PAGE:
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J Virol. 2007 Jan;81(1):292-300. Epub 2006 Oct 18.

Comparative efficacy of subtype AE simian-human immunodeficiency virus priming and boosting vaccines in pigtail macaques.

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  • 1Department of Microbiology and Immunology, University of Melbourne, Victoria 3010, Australia.

Abstract

Vaccination against AIDS is hampered by great diversity between human immunodeficiency virus (HIV) strains. Heterologous B-subtype-based simian-human immunodeficiency virus (SHIV) DNA prime and poxvirus boost vaccine regimens can induce partial, T-cell-mediated, protective immunity in macaques. We analyzed a set of DNA, recombinant fowlpox viruses (FPV), and vaccinia viruses (VV) expressing subtype AE HIV type 1 (HIV-1) Tat, Rev, and Env proteins and SIV Gag/Pol in 30 pigtail macaques. SIV Gag-specific CD4 and CD8 T-cell responses were induced by sequential DNA/FPV vaccination, although lower FPV doses, VV/FPV vaccination, and DNA vaccines alone were not as consistently immunogenic. The SHIV AE DNA prime, FPV boost regimens were significantly less immunogenic than comparable B-subtype SHIV vaccination. Peak viral load was modestly (0.4 log10 copies/ml) lower among the AE subtype SHIV-immunized animals compared to controls following the virulent B subtype SHIV challenge. Protection from persistent high levels of viremia and CD4 T-cell depletion was less in AE subtype compared to B subtype SHIV-vaccinated macaques. Gag was highly immunodominant over the other AE subtype SHIV vaccine proteins after vaccination, and this immunodominance was exacerbated after challenge. Interestingly, the lower level of priming of immune responses did not blunt postchallenge Gag-specific recall responses, despite more modest protection. These studies suggest priming of T-cell immunity to prevent AIDS in humans is possible, but differences in the immunogenicity of various subtype vaccines and broad cross-subtype protection are substantial hurdles.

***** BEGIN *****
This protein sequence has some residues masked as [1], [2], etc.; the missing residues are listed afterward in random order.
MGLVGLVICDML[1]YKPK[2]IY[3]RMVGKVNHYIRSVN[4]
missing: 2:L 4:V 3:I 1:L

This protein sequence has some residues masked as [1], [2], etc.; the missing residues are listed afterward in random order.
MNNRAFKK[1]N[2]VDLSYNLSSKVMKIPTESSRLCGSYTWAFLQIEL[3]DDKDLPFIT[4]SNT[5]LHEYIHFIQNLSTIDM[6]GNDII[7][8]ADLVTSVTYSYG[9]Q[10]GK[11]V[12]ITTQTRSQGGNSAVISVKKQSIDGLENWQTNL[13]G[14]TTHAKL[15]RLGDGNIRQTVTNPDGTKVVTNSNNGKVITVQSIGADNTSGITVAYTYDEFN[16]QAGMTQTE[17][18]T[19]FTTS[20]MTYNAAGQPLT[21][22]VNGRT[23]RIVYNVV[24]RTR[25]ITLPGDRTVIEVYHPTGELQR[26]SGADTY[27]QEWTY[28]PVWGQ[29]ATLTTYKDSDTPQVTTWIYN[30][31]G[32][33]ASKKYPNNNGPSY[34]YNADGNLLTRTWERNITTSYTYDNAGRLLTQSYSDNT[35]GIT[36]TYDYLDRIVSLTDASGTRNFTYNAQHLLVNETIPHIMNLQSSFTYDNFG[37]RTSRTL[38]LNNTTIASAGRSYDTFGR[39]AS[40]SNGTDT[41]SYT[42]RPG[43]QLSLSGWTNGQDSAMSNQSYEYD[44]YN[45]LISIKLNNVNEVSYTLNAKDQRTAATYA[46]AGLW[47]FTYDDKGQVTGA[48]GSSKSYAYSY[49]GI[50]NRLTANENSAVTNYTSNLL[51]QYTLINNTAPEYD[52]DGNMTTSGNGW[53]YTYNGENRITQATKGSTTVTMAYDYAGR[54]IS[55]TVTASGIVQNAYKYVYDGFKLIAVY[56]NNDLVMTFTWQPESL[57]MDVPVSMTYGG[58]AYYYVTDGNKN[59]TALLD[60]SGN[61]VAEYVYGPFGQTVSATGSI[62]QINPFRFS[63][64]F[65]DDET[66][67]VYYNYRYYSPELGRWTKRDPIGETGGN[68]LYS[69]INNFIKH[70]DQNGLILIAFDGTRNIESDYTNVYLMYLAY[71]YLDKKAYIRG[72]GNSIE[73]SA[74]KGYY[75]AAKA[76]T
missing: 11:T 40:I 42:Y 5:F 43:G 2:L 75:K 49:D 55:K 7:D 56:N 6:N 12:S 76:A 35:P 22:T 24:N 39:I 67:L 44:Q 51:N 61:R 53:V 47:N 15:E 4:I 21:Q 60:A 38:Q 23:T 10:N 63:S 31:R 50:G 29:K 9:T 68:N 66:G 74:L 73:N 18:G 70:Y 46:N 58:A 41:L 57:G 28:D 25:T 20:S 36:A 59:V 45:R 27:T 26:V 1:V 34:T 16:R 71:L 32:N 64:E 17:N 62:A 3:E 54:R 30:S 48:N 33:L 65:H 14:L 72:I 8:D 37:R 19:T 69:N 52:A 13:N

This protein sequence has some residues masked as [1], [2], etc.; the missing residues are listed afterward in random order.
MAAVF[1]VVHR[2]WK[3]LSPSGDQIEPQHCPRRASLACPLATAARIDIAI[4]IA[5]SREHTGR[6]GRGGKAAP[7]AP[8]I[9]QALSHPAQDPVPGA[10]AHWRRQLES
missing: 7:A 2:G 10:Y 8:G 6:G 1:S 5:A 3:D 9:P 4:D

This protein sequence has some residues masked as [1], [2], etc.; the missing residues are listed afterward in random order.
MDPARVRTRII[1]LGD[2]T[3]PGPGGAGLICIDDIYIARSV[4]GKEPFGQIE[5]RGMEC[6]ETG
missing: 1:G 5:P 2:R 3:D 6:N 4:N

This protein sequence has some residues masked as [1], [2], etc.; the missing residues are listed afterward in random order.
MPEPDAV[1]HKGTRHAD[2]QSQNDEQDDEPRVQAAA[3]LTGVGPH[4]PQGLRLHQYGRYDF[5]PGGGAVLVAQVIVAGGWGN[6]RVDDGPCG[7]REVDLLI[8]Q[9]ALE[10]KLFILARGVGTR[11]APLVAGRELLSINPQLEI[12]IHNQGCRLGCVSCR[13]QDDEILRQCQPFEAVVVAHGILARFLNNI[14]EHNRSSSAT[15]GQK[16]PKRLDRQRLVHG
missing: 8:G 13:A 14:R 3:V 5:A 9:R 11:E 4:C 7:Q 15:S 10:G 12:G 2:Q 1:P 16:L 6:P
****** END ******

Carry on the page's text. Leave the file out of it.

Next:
PMID:
17050602
[PubMed - indexed for MEDLINE]
PMCID:
PMC1797265
Free PMC Article

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